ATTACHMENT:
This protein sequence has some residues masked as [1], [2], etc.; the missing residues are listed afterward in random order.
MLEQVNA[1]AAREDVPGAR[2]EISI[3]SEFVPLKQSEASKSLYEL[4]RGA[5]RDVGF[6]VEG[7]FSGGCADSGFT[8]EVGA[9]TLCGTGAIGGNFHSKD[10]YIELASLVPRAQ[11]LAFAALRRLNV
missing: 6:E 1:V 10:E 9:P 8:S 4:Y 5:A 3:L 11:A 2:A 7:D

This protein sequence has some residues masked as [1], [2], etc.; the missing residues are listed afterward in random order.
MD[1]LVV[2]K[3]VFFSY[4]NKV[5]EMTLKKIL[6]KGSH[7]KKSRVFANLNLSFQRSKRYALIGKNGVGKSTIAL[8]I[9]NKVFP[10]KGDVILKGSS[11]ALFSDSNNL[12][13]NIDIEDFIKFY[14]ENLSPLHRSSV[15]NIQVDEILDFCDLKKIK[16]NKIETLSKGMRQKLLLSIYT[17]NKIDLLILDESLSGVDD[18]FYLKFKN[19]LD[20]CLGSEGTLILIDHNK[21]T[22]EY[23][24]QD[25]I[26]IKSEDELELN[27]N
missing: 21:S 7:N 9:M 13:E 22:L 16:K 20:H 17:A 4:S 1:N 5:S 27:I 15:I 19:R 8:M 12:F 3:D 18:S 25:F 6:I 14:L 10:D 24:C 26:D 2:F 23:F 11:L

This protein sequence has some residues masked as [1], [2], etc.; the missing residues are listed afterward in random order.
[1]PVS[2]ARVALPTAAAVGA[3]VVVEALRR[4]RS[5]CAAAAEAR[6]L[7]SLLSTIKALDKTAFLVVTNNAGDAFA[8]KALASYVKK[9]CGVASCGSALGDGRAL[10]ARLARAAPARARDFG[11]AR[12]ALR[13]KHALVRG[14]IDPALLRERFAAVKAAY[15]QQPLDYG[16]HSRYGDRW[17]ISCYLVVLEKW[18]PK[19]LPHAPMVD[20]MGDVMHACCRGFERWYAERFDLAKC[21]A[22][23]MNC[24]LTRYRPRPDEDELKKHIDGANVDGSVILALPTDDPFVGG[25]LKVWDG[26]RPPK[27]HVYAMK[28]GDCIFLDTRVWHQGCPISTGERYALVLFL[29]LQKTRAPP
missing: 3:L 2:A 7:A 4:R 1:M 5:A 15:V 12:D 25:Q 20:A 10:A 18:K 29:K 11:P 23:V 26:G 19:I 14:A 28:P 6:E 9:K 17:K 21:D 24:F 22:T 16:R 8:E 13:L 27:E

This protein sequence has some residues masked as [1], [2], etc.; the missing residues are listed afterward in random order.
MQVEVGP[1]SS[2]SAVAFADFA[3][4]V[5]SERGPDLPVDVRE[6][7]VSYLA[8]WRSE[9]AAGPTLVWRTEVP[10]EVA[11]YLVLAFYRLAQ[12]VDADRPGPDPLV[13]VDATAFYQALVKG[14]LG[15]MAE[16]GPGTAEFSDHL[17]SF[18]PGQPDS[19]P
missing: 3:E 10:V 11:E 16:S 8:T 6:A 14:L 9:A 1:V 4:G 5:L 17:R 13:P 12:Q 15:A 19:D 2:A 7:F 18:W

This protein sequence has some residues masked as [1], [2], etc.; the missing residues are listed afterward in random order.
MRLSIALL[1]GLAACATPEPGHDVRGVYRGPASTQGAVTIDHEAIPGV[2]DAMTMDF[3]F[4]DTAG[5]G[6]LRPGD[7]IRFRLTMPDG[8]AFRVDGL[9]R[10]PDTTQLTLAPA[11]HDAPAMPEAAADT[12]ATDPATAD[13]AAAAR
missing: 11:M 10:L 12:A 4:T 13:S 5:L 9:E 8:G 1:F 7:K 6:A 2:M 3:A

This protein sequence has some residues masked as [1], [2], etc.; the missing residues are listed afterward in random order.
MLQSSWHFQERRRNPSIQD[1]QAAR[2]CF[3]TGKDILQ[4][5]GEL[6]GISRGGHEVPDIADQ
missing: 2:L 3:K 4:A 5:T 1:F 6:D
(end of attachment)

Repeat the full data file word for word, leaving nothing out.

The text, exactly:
This protein sequence has some residues masked as [1], [2], etc.; the missing residues are listed afterward in random order.
MLEQVNA[1]AAREDVPGAR[2]EISI[3]SEFVPLKQSEASKSLYEL[4]RGA[5]RDVGF[6]VEG[7]FSGGCADSGFT[8]EVGA[9]TLCGTGAIGGNFHSKD[10]YIELASLVPRAQ[11]LAFAALRRLNV
missing: 6:E 1:V 10:E 9:P 8:S 4:Y 5:A 3:L 11:A 2:A 7:D

This protein sequence has some residues masked as [1], [2], etc.; the missing residues are listed afterward in random order.
MD[1]LVV[2]K[3]VFFSY[4]NKV[5]EMTLKKIL[6]KGSH[7]KKSRVFANLNLSFQRSKRYALIGKNGVGKSTIAL[8]I[9]NKVFP[10]KGDVILKGSS[11]ALFSDSNNL[12][13]NIDIEDFIKFY[14]ENLSPLHRSSV[15]NIQVDEILDFCDLKKIK[16]NKIETLSKGMRQKLLLSIYT[17]NKIDLLILDESLSGVDD[18]FYLKFKN[19]LD[20]CLGSEGTLILIDHNK[21]T[22]EY[23][24]QD[25]I[26]IKSEDELELN[27]N
missing: 21:S 7:N 9:M 13:E 22:L 16:K 20:H 17:A 4:S 1:N 5:S 27:I 15:I 19:R 8:M 12:F 3:D 18:S 25:F 6:I 14:L 10:D 24:C 26:D 2:F 23:F 11:L

This protein sequence has some residues masked as [1], [2], etc.; the missing residues are listed afterward in random order.
[1]PVS[2]ARVALPTAAAVGA[3]VVVEALRR[4]RS[5]CAAAAEAR[6]L[7]SLLSTIKALDKTAFLVVTNNAGDAFA[8]KALASYVKK[9]CGVASCGSALGDGRAL[10]ARLARAAPARARDFG[11]AR[12]ALR[13]KHALVRG[14]IDPALLRERFAAVKAAY[15]QQPLDYG[16]HSRYGDRW[17]ISCYLVVLEKW[18]PK[19]LPHAPMVD[20]MGDVMHACCRGFERWYAERFDLAKC[21]A[22][23]MNC[24]LTRYRPRPDEDELKKHIDGANVDGSVILALPTDDPFVGG[25]LKVWDG[26]RPPK[27]HVYAMK[28]GDCIFLDTRVWHQGCPISTGERYALVLFL[29]LQKTRAPP
missing: 3:L 2:A 7:A 4:R 1:M 5:A 15:V 12:D 25:Q 20:A 10:A 18:K 29:K 11:P 23:V 26:G 19:I 14:A 28:P 6:E 9:K 17:K 21:D 24:F 22:T 16:R 8:E 13:L 27:E

This protein sequence has some residues masked as [1], [2], etc.; the missing residues are listed afterward in random order.
MQVEVGP[1]SS[2]SAVAFADFA[3][4]V[5]SERGPDLPVDVRE[6][7]VSYLA[8]WRSE[9]AAGPTLVWRTEVP[10]EVA[11]YLVLAFYRLAQ[12]VDADRPGPDPLV[13]VDATAFYQALVKG[14]LG[15]MAE[16]GPGTAEFSDHL[17]SF[18]PGQPDS[19]P
missing: 3:E 10:V 11:E 16:S 8:T 6:A 14:L 9:A 1:V 4:G 5:L 17:R 13:P 12:Q 15:A 19:D 2:A 7:F 18:W

This protein sequence has some residues masked as [1], [2], etc.; the missing residues are listed afterward in random order.
MRLSIALL[1]GLAACATPEPGHDVRGVYRGPASTQGAVTIDHEAIPGV[2]DAMTMDF[3]F[4]DTAG[5]G[6]LRPGD[7]IRFRLTMPDG[8]AFRVDGL[9]R[10]PDTTQLTLAPA[11]HDAPAMPEAAADT[12]ATDPATAD[13]AAAAR
missing: 11:M 10:L 12:A 4:T 13:S 5:L 9:E 8:G 1:F 7:K 6:A 2:M 3:A

This protein sequence has some residues masked as [1], [2], etc.; the missing residues are listed afterward in random order.
MLQSSWHFQERRRNPSIQD[1]QAAR[2]CF[3]TGKDILQ[4][5]GEL[6]GISRGGHEVPDIADQ
missing: 2:L 3:K 4:A 5:T 1:F 6:D